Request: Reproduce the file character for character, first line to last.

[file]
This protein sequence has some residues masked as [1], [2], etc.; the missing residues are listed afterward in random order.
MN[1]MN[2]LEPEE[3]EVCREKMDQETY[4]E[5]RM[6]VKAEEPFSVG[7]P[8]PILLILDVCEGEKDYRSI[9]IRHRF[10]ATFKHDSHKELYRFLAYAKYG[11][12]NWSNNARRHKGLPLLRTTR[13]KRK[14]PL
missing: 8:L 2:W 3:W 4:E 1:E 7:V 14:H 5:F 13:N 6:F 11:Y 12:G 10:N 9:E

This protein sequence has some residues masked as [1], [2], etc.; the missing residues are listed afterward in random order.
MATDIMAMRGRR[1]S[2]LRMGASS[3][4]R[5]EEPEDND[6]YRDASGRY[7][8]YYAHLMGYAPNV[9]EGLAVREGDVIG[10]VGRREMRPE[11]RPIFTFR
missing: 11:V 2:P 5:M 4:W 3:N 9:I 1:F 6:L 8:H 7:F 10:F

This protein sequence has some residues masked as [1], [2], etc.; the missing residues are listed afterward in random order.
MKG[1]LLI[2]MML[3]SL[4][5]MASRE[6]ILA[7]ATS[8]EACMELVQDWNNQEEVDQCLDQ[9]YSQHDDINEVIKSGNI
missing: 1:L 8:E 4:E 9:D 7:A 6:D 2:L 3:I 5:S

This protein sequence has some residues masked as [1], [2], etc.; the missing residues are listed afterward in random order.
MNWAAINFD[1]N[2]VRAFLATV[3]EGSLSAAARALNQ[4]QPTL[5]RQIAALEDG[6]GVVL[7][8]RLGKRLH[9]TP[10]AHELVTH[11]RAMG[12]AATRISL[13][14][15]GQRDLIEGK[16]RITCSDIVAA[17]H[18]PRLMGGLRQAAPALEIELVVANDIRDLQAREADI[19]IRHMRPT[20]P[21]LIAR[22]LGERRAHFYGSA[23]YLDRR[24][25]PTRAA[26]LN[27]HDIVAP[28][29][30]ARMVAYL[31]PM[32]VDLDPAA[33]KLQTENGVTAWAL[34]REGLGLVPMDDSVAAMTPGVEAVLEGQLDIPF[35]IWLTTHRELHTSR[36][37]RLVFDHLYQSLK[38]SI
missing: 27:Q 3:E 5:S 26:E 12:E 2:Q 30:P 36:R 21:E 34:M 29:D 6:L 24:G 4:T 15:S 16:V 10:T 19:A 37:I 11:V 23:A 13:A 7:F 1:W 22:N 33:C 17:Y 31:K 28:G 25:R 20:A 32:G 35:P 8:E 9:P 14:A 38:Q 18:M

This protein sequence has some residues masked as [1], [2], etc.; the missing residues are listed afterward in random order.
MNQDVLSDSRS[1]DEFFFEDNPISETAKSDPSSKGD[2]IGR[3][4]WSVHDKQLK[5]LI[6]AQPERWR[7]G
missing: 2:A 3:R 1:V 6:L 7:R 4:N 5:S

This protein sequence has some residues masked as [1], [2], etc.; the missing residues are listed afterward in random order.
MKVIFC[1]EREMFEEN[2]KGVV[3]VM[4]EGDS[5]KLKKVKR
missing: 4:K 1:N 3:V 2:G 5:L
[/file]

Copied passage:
This protein sequence has some residues masked as [1], [2], etc.; the missing residues are listed afterward in random order.
MN[1]MN[2]LEPEE[3]EVCREKMDQETY[4]E[5]RM[6]VKAEEPFSVG[7]P[8]PILLILDVCEGEKDYRSI[9]IRHRF[10]ATFKHDSHKELYRFLAYAKYG[11][12]NWSNNARRHKGLPLLRTTR[13]KRK[14]PL
missing: 8:L 2:W 3:W 4:E 1:E 7:V 14:H 5:F 13:N 6:F 11:Y 12:G 10:N 9:E

This protein sequence has some residues masked as [1], [2], etc.; the missing residues are listed afterward in random order.
MATDIMAMRGRR[1]S[2]LRMGASS[3][4]R[5]EEPEDND[6]YRDASGRY[7][8]YYAHLMGYAPNV[9]EGLAVREGDVIG[10]VGRREMRPE[11]RPIFTFR
missing: 11:V 2:P 5:M 4:W 3:N 9:I 1:F 6:L 8:H 7:F 10:F

This protein sequence has some residues masked as [1], [2], etc.; the missing residues are listed afterward in random order.
MKG[1]LLI[2]MML[3]SL[4][5]MASRE[6]ILA[7]ATS[8]EACMELVQDWNNQEEVDQCLDQ[9]YSQHDDINEVIKSGNI
missing: 1:L 8:E 4:E 9:D 7:A 6:D 2:L 3:I 5:S

This protein sequence has some residues masked as [1], [2], etc.; the missing residues are listed afterward in random order.
MNWAAINFD[1]N[2]VRAFLATV[3]EGSLSAAARALNQ[4]QPTL[5]RQIAALEDG[6]GVVL[7][8]RLGKRLH[9]TP[10]AHELVTH[11]RAMG[12]AATRISL[13][14][15]GQRDLIEGK[16]RITCSDIVAA[17]H[18]PRLMGGLRQAAPALEIELVVANDIRDLQAREADI[19]IRHMRPT[20]P[21]LIAR[22]LGERRAHFYGSA[23]YLDRR[24][25]PTRAA[26]LN[27]HDIVAP[28][29][30]ARMVAYL[31]PM[32]VDLDPAA[33]KLQTENGVTAWAL[34]REGLGLVPMDDSVAAMTPGVEAVLEGQLDIPF[35]IWLTTHRELHTSR[36][37]RLVFDHLYQSLK[38]SI
missing: 27:Q 3:E 5:S 26:E 12:E 2:Q 30:P 36:R 21:E 34:M 29:D 6:L 24:G 4:T 15:S 16:V 10:T 19:A 37:I 11:V 23:A 13:A 7:F 1:W 22:N 33:C 17:Y 31:K 28:G 25:R 20:A 32:G 35:P 8:E 9:P 14:A 38:Q 18:M

This protein sequence has some residues masked as [1], [2], etc.; the missing residues are listed afterward in random order.
MNQDVLSDSRS[1]DEFFFEDNPISETAKSDPSSKGD[2]IGR[3][4]WSVHDKQLK[5]LI[6]AQPERWR[7]G
missing: 2:A 3:R 1:V 6:L 7:R 4:N 5:S

This protein sequence has some residues masked as [1], [2], etc.; the missing residues are listed afterward in random order.
MKVIFC[1]EREMFEEN[2]KGVV[3]VM[4]EGDS[5]KLKKVKR
missing: 4:K 1:N 3:V 2:G 5:L